Is it really possible that Creed, the SEVENTH film in the Rocky franchise, could actually be that good? Seriously? For real?
I love the Rocky movies. I love every minute of each and every one, no matter how gloriously awful they've become. I believe the greatest montage in the history of film occurs at the beginning of Rocky III right after Rocky Balboa defeats Apollo Creed in the rematch of the century to become the Heavyweight Champion of the world. The music swells with that familiar piece that climaxes every Rocky fight. Just as Balboa raises the belt and proclaims, "Yo Adrian, I did it!", the uplifting horns of Bill Conti's "Going the Distance" fade into the iconic dead string guitar riff of Survivor's "Eye of the Tiger". Drums blast. Fireworks explode. Goodbye 70s, hello 80s!
What we see in the next three minutes is not only a plot device to further the narrative, but also an insight into the star's psyche.
We see Rocky Balboa defending his title numerous times; but being the champion also means living the good life, doing endorsements, making appearances and getting comfortable. Contrast that with Clubber Lang (Mr. T) training obsessively and mauling over the competition to be the number one contender.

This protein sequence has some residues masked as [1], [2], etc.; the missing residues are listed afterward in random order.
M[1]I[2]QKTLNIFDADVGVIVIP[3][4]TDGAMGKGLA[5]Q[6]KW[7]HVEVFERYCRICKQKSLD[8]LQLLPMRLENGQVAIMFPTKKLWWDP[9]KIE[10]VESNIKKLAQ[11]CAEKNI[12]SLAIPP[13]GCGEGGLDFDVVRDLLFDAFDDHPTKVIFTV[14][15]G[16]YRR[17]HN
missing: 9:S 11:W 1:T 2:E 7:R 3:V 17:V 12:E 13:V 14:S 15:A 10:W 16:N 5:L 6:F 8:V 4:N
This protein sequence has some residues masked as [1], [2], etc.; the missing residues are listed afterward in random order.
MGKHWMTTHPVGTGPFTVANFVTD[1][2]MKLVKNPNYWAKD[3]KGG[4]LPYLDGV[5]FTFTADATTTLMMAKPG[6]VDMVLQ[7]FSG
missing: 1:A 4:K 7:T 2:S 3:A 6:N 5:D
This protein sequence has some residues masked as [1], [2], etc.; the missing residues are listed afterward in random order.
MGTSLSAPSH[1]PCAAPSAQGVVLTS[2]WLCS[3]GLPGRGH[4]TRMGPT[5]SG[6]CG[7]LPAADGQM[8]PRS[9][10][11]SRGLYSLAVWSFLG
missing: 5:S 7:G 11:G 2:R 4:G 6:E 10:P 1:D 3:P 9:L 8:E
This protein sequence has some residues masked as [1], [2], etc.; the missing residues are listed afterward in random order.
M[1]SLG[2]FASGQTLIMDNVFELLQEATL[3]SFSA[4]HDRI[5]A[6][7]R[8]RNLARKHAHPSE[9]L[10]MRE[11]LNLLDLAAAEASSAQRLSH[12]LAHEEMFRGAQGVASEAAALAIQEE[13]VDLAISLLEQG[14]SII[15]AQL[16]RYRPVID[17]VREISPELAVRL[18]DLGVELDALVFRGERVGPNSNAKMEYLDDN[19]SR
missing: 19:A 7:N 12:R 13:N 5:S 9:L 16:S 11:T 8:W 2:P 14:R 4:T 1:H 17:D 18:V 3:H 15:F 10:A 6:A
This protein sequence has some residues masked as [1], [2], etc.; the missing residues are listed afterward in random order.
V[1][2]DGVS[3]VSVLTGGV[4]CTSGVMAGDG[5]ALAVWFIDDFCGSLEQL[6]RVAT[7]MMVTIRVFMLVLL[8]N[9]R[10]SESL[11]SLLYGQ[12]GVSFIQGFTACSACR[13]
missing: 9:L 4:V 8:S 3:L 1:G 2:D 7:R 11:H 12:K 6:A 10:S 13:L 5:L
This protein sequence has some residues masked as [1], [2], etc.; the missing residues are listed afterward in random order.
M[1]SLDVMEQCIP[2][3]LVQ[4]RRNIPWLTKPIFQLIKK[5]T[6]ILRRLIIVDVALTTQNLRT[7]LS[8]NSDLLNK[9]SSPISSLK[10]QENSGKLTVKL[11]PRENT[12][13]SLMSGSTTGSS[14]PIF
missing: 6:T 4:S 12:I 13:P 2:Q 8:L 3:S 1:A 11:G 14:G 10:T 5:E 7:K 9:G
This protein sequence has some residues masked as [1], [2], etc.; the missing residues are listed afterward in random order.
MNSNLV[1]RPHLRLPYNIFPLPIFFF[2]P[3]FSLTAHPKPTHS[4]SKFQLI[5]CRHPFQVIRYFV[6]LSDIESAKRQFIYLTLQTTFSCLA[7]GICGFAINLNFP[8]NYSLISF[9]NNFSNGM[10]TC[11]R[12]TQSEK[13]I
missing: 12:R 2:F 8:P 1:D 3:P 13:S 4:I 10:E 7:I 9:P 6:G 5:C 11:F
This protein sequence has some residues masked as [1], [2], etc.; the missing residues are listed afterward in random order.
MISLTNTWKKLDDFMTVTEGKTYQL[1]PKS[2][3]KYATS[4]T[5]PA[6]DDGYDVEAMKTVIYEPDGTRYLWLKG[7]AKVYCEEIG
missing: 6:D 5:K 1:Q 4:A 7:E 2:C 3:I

That montage is so important not just as a turning point in the story of Rocky and Adrian, but also in the real life story of Stallone himself. To say Stallone changed his look a little in the three years between II and III would be an understatement. Who the hell is the fashion plate that appears now? Is that even the same actor? Gone is the thick, pasty brute we saw in the first two films. All of a sudden, this perfectly carved specimen appears. Chiseled, tanned, blow dried.
Just like the fictional Balboa evolved from underdog to champion, Stallone himself went from being struggling actor to the biggest movie star in the world by this point. What we see in the montage: Balboa being seduced by all the fame and fortune is really paralleling what was going on in Stallone's life. Money didn't just go to his head, but showed up on his face and physique.
Three years later was his financial zenith. Has a single actor ever had a bigger year than Stallone did in 1985? His Rambo: First Blood Part II and Rocky IV were the second and third highest grossing movies of the year behind only Back to the Future.